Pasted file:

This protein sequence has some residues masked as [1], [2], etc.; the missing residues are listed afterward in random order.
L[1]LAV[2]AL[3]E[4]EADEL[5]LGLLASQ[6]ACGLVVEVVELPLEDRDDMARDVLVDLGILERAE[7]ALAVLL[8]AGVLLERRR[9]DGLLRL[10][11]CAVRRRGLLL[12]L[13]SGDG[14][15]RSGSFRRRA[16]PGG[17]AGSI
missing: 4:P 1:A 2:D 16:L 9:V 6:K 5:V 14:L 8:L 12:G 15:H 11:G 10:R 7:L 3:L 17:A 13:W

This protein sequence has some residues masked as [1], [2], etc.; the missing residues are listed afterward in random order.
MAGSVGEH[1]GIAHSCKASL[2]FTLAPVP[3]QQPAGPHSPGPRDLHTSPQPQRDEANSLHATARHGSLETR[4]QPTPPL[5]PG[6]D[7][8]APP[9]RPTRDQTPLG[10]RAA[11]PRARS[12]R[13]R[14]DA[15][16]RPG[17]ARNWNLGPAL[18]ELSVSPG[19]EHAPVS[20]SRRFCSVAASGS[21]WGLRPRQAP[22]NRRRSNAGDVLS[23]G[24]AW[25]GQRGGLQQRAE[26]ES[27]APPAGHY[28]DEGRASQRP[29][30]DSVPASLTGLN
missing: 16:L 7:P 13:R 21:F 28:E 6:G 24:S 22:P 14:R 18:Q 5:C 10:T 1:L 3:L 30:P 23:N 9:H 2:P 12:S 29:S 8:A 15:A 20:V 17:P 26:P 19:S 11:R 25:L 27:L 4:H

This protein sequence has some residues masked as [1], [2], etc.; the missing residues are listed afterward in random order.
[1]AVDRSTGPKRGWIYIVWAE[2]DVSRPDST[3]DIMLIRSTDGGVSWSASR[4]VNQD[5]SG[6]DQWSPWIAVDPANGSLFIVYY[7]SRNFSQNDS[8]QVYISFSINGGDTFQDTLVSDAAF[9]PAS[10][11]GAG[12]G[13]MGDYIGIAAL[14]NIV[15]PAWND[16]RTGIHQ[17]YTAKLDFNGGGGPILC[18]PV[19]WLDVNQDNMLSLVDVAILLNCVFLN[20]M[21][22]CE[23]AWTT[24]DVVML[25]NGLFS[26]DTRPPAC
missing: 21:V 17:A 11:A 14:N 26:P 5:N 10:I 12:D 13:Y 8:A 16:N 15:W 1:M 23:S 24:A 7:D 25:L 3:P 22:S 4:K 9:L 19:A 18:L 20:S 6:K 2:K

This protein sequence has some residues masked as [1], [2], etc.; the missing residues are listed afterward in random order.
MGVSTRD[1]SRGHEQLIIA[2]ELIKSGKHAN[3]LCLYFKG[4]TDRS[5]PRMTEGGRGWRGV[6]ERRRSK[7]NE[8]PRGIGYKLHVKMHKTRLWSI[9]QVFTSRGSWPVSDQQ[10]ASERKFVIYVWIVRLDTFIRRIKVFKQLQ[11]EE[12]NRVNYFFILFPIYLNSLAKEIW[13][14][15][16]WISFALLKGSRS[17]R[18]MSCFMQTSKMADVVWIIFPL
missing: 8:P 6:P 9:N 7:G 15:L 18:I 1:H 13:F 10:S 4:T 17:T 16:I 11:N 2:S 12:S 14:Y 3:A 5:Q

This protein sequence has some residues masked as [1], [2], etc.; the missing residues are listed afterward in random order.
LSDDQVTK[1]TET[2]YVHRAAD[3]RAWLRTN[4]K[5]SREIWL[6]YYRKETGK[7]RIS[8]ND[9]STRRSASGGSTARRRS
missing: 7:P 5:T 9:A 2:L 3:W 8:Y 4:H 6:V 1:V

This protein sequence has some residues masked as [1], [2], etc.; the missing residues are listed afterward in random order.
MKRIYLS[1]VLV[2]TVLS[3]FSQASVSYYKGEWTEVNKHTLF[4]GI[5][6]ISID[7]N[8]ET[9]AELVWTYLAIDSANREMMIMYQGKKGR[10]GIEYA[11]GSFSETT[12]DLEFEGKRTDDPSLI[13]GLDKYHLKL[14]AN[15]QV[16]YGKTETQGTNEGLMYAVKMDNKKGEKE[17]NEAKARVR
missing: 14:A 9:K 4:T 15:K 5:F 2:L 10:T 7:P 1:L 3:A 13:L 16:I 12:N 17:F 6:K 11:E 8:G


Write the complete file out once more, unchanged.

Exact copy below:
This protein sequence has some residues masked as [1], [2], etc.; the missing residues are listed afterward in random order.
L[1]LAV[2]AL[3]E[4]EADEL[5]LGLLASQ[6]ACGLVVEVVELPLEDRDDMARDVLVDLGILERAE[7]ALAVLL[8]AGVLLERRR[9]DGLLRL[10][11]CAVRRRGLLL[12]L[13]SGDG[14][15]RSGSFRRRA[16]PGG[17]AGSI
missing: 4:P 1:A 2:D 16:L 9:V 6:K 5:V 14:L 8:L 12:G 15:H 11:G 10:R 7:L 3:L 17:A 13:W

This protein sequence has some residues masked as [1], [2], etc.; the missing residues are listed afterward in random order.
MAGSVGEH[1]GIAHSCKASL[2]FTLAPVP[3]QQPAGPHSPGPRDLHTSPQPQRDEANSLHATARHGSLETR[4]QPTPPL[5]PG[6]D[7][8]APP[9]RPTRDQTPLG[10]RAA[11]PRARS[12]R[13]R[14]DA[15][16]RPG[17]ARNWNLGPAL[18]ELSVSPG[19]EHAPVS[20]SRRFCSVAASGS[21]WGLRPRQAP[22]NRRRSNAGDVLS[23]G[24]AW[25]GQRGGLQQRAE[26]ES[27]APPAGHY[28]DEGRASQRP[29][30]DSVPASLTGLN
missing: 16:L 7:P 13:R 21:F 28:E 6:G 24:S 22:P 14:R 18:Q 5:C 10:T 1:L 3:L 30:P 23:N 9:H 2:P 12:S 29:S 8:A 15:A 20:V 17:P 26:P 19:S 11:R 25:L 27:L 4:H

This protein sequence has some residues masked as [1], [2], etc.; the missing residues are listed afterward in random order.
[1]AVDRSTGPKRGWIYIVWAE[2]DVSRPDST[3]DIMLIRSTDGGVSWSASR[4]VNQD[5]SG[6]DQWSPWIAVDPANGSLFIVYY[7]SRNFSQNDS[8]QVYISFSINGGDTFQDTLVSDAAF[9]PAS[10][11]GAG[12]G[13]MGDYIGIAAL[14]NIV[15]PAWND[16]RTGIHQ[17]YTAKLDFNGGGGPILC[18]PV[19]WLDVNQDNMLSLVDVAILLNCVFLN[20]M[21][22]CE[23]AWTT[24]DVVML[25]NGLFS[26]DTRPPAC
missing: 21:V 17:A 11:A 14:N 26:P 5:N 10:I 12:D 13:Y 8:A 16:N 15:W 1:M 23:S 24:A 7:D 25:L 3:P 22:S 4:K 9:L 19:A 18:L 20:S 6:K 2:K

This protein sequence has some residues masked as [1], [2], etc.; the missing residues are listed afterward in random order.
MGVSTRD[1]SRGHEQLIIA[2]ELIKSGKHAN[3]LCLYFKG[4]TDRS[5]PRMTEGGRGWRGV[6]ERRRSK[7]NE[8]PRGIGYKLHVKMHKTRLWSI[9]QVFTSRGSWPVSDQQ[10]ASERKFVIYVWIVRLDTFIRRIKVFKQLQ[11]EE[12]NRVNYFFILFPIYLNSLAKEIW[13][14][15][16]WISFALLKGSRS[17]R[18]MSCFMQTSKMADVVWIIFPL
missing: 8:P 6:P 9:N 7:G 15:L 18:I 1:H 13:F 10:S 4:T 17:T 16:I 11:N 2:S 12:S 14:Y 3:A 5:Q

This protein sequence has some residues masked as [1], [2], etc.; the missing residues are listed afterward in random order.
LSDDQVTK[1]TET[2]YVHRAAD[3]RAWLRTN[4]K[5]SREIWL[6]YYRKETGK[7]RIS[8]ND[9]STRRSASGGSTARRRS
missing: 7:P 5:T 9:A 2:L 3:W 8:Y 4:H 6:V 1:V

This protein sequence has some residues masked as [1], [2], etc.; the missing residues are listed afterward in random order.
MKRIYLS[1]VLV[2]TVLS[3]FSQASVSYYKGEWTEVNKHTLF[4]GI[5][6]ISID[7]N[8]ET[9]AELVWTYLAIDSANREMMIMYQGKKGR[10]GIEYA[11]GSFSETT[12]DLEFEGKRTDDPSLI[13]GLDKYHLKL[14]AN[15]QV[16]YGKTETQGTNEGLMYAVKMDNKKGEKE[17]NEAKARVR
missing: 14:A 9:K 4:T 15:K 5:F 2:L 10:T 7:P 1:L 3:A 13:L 16:I 12:N 17:F 6:K 11:E 8:G